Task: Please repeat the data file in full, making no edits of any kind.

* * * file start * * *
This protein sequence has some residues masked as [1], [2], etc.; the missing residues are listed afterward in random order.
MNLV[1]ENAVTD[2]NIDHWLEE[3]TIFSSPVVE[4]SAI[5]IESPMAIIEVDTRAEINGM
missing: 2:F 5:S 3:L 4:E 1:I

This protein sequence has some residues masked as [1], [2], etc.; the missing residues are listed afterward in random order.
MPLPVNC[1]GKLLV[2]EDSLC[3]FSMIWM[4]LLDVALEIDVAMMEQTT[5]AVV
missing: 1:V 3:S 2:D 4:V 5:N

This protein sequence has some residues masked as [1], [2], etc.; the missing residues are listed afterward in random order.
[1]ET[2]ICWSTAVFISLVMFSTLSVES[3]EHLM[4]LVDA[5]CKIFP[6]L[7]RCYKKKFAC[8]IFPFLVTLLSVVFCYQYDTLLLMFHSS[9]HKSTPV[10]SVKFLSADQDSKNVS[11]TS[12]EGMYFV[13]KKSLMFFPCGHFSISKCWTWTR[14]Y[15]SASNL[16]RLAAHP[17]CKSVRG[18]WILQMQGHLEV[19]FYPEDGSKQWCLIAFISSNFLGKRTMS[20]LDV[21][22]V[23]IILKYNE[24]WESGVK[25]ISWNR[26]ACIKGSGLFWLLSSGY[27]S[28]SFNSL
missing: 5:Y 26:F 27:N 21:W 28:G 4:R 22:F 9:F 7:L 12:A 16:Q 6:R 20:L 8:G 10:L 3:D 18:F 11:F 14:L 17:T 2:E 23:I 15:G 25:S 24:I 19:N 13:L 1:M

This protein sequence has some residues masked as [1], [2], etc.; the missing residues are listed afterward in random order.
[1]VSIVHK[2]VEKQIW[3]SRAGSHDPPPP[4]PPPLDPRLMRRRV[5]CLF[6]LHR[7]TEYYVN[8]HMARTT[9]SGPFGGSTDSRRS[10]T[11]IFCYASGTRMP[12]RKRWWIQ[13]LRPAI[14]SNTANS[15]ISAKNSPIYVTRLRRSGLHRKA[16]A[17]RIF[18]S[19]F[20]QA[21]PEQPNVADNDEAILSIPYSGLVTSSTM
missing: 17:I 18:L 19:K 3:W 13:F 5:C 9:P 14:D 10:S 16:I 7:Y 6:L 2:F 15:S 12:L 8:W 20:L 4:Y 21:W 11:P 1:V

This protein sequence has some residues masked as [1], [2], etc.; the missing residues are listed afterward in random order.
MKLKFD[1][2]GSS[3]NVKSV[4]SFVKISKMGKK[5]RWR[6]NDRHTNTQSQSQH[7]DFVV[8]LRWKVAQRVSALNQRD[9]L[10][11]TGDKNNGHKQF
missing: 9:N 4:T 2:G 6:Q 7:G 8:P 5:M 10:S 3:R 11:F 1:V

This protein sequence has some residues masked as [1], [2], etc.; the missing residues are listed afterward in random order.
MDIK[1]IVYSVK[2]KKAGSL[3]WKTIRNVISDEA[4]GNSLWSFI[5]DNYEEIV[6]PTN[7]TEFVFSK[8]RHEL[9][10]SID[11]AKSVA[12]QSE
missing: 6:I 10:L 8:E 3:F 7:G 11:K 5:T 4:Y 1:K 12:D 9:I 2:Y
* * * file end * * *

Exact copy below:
This protein sequence has some residues masked as [1], [2], etc.; the missing residues are listed afterward in random order.
MNLV[1]ENAVTD[2]NIDHWLEE[3]TIFSSPVVE[4]SAI[5]IESPMAIIEVDTRAEINGM
missing: 2:F 5:S 3:L 4:E 1:I

This protein sequence has some residues masked as [1], [2], etc.; the missing residues are listed afterward in random order.
MPLPVNC[1]GKLLV[2]EDSLC[3]FSMIWM[4]LLDVALEIDVAMMEQTT[5]AVV
missing: 1:V 3:S 2:D 4:V 5:N

This protein sequence has some residues masked as [1], [2], etc.; the missing residues are listed afterward in random order.
[1]ET[2]ICWSTAVFISLVMFSTLSVES[3]EHLM[4]LVDA[5]CKIFP[6]L[7]RCYKKKFAC[8]IFPFLVTLLSVVFCYQYDTLLLMFHSS[9]HKSTPV[10]SVKFLSADQDSKNVS[11]TS[12]EGMYFV[13]KKSLMFFPCGHFSISKCWTWTR[14]Y[15]SASNL[16]RLAAHP[17]CKSVRG[18]WILQMQGHLEV[19]FYPEDGSKQWCLIAFISSNFLGKRTMS[20]LDV[21][22]V[23]IILKYNE[24]WESGVK[25]ISWNR[26]ACIKGSGLFWLLSSGY[27]S[28]SFNSL
missing: 5:Y 26:F 27:N 21:W 28:G 4:R 22:F 9:F 7:L 12:A 16:Q 6:R 20:L 8:G 10:L 3:D 18:F 11:F 14:L 17:T 2:E 23:I 15:G 25:S 24:I 19:N 13:L 1:M

This protein sequence has some residues masked as [1], [2], etc.; the missing residues are listed afterward in random order.
[1]VSIVHK[2]VEKQIW[3]SRAGSHDPPPP[4]PPPLDPRLMRRRV[5]CLF[6]LHR[7]TEYYVN[8]HMARTT[9]SGPFGGSTDSRRS[10]T[11]IFCYASGTRMP[12]RKRWWIQ[13]LRPAI[14]SNTANS[15]ISAKNSPIYVTRLRRSGLHRKA[16]A[17]RIF[18]S[19]F[20]QA[21]PEQPNVADNDEAILSIPYSGLVTSSTM
missing: 17:I 18:L 19:K 3:W 13:F 5:C 9:P 14:D 10:S 16:I 7:Y 6:L 2:F 15:S 12:L 8:W 20:L 4:Y 21:W 11:P 1:V

This protein sequence has some residues masked as [1], [2], etc.; the missing residues are listed afterward in random order.
MKLKFD[1][2]GSS[3]NVKSV[4]SFVKISKMGKK[5]RWR[6]NDRHTNTQSQSQH[7]DFVV[8]LRWKVAQRVSALNQRD[9]L[10][11]TGDKNNGHKQF
missing: 9:N 4:T 2:G 6:Q 7:G 8:P 5:M 10:S 3:R 11:F 1:V

This protein sequence has some residues masked as [1], [2], etc.; the missing residues are listed afterward in random order.
MDIK[1]IVYSVK[2]KKAGSL[3]WKTIRNVISDEA[4]GNSLWSFI[5]DNYEEIV[6]PTN[7]TEFVFSK[8]RHEL[9][10]SID[11]AKSVA[12]QSE
missing: 6:I 10:L 8:E 3:F 7:G 11:K 5:T 4:Y 1:K 12:D 9:I 2:Y